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Aref A. Abdul-Baki, S. Aslan, S. Cobb, E. Beardsley and T. Burke

A 3-year experiment was conducted to identify problems in Coachella Valley date palm (Phoenix dactylifera) orchards that limit vegetative growth, yield, and fruit quality. Major problems that were identified included soil compaction and stratification that restrict water permeation into the root zone, and low fertility as reflected by the low organic -matter content of the sandy soils. To eliminate the impact of these stresses on plant growth, yield, and fruit quality, a no-tillage alternative management system was introduced to replace the conventional practice of tillage that compacts the soil. No-till was coupled with the use of cover crops to enrich the soil with organic matter, fix N, recycle nutrients, and improve water holding capacity of the sandy soil. In already established orchards, an additional treatment—slip plowing—was also implemented to loosen the soil at lower depths to facilitate water permeation. The positive effects of the alternative system on the soil, tree growth, yield, and fruit quality will be presented.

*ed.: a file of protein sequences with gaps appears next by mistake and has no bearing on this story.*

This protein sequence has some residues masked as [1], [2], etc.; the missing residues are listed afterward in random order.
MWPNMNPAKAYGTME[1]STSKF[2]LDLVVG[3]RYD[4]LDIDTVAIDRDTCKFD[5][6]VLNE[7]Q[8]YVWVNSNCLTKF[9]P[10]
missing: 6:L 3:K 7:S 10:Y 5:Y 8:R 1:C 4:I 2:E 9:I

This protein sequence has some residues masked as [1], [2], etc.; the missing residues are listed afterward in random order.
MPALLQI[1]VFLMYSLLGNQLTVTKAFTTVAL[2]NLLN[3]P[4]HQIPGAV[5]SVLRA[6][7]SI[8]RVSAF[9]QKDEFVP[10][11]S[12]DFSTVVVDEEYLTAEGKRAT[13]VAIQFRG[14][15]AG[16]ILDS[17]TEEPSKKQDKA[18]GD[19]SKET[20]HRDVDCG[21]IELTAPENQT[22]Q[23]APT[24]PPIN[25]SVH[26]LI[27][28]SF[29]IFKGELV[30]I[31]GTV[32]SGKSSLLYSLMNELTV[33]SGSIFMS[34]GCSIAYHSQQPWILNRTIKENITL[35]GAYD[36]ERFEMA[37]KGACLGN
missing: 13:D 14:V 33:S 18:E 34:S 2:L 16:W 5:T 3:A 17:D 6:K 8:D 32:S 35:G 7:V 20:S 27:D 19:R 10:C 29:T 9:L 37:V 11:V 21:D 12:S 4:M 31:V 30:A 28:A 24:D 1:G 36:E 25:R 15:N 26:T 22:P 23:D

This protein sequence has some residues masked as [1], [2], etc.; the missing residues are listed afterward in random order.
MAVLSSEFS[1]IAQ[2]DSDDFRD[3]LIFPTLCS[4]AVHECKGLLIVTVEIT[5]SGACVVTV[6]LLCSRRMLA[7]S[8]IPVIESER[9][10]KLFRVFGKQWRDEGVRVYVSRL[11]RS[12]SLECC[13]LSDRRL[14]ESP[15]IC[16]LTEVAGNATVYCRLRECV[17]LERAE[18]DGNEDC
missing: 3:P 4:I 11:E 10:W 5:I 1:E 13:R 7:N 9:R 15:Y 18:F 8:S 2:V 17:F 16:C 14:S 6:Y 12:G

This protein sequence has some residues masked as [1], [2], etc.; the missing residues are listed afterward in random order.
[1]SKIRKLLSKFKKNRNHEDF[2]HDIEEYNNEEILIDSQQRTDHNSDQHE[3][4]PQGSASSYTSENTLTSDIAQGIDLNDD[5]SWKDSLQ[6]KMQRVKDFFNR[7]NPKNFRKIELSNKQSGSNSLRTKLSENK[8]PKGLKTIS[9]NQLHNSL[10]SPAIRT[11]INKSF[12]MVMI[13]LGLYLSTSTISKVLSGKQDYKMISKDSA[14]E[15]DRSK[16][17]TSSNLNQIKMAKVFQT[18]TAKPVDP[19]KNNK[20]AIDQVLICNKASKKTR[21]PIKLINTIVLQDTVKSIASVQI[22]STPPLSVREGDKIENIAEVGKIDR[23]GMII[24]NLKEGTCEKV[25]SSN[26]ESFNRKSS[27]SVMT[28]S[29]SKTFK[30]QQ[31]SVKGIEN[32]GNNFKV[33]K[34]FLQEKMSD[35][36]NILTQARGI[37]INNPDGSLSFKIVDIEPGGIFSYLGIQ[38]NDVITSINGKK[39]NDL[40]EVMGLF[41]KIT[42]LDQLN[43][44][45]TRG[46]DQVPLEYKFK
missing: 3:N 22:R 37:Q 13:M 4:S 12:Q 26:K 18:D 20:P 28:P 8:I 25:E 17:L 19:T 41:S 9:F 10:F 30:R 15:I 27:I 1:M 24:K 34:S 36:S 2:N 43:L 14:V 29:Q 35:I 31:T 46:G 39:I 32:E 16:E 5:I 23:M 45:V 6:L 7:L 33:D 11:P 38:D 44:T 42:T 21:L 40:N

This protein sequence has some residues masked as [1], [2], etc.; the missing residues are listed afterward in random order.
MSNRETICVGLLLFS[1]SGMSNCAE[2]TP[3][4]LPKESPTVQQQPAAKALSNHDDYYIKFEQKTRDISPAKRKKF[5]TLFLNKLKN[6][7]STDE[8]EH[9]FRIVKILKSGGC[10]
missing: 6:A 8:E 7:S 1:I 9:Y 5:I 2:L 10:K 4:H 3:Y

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Martha A. Mutschler, David W. Wolfe, Edward D. Cobb and Kenneth S. Yourstone

Fruit of tomato (Lycopersicon esculentum Mill.) hybrids heterozygous for the alc ripening mutation stored on average 60% (3.6 days) longer at 20C than that of their normal-ripening parents. There were no detrimental effects of the alc heterozygous condition on fruit color, firmness, or size. The background into which alc was introduced also affected fruit quality and shelf life. These results indicate hybrids heterozygous for the alc ripening mutant can produce commercially acceptable fruit with significantly longer shelf life than their normal-ripening parents.